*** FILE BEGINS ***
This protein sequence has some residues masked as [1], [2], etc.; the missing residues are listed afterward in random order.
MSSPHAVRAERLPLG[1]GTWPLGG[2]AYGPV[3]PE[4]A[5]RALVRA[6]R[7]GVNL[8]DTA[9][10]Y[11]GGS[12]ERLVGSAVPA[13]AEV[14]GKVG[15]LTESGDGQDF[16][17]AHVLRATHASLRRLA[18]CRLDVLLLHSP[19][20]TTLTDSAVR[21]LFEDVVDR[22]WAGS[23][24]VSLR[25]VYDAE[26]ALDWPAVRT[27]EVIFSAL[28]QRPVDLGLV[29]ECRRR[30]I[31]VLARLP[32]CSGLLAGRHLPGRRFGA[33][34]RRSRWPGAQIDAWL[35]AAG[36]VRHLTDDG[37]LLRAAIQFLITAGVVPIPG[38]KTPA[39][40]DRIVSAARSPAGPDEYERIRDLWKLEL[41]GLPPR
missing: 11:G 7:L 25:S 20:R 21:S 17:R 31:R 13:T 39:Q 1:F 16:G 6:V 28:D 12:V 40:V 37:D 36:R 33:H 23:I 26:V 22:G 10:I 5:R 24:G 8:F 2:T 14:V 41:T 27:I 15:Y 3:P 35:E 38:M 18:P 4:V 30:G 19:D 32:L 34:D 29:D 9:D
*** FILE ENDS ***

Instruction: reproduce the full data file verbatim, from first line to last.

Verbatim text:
This protein sequence has some residues masked as [1], [2], etc.; the missing residues are listed afterward in random order.
MSSPHAVRAERLPLG[1]GTWPLGG[2]AYGPV[3]PE[4]A[5]RALVRA[6]R[7]GVNL[8]DTA[9][10]Y[11]GGS[12]ERLVGSAVPA[13]AEV[14]GKVG[15]LTESGDGQDF[16][17]AHVLRATHASLRRLA[18]CRLDVLLLHSP[19][20]TTLTDSAVR[21]LFEDVVDR[22]WAGS[23][24]VSLR[25]VYDAE[26]ALDWPAVRT[27]EVIFSAL[28]QRPVDLGLV[29]ECRRR[30]I[31]VLARLP[32]CSGLLAGRHLPGRRFGA[33][34]RRSRWPGAQIDAWL[35]AAG[36]VRHLTDDG[37]LLRAAIQFLITAGVVPIPG[38]KTPA[39][40]DRIVSAARSPAGPDEYERIRDLWKLEL[41]GLPPR
missing: 11:G 7:L 25:S 20:R 21:S 17:R 31:R 13:T 39:Q 1:F 16:G 6:V 28:D 12:V 40:V 37:D 36:R 33:H 23:I 26:V 22:G 10:I 5:R 24:G 8:F 2:T 14:V 41:T 27:I 15:Y 3:P 35:E 38:M 18:P 4:V 30:G 19:D 32:L 34:D 29:D 9:D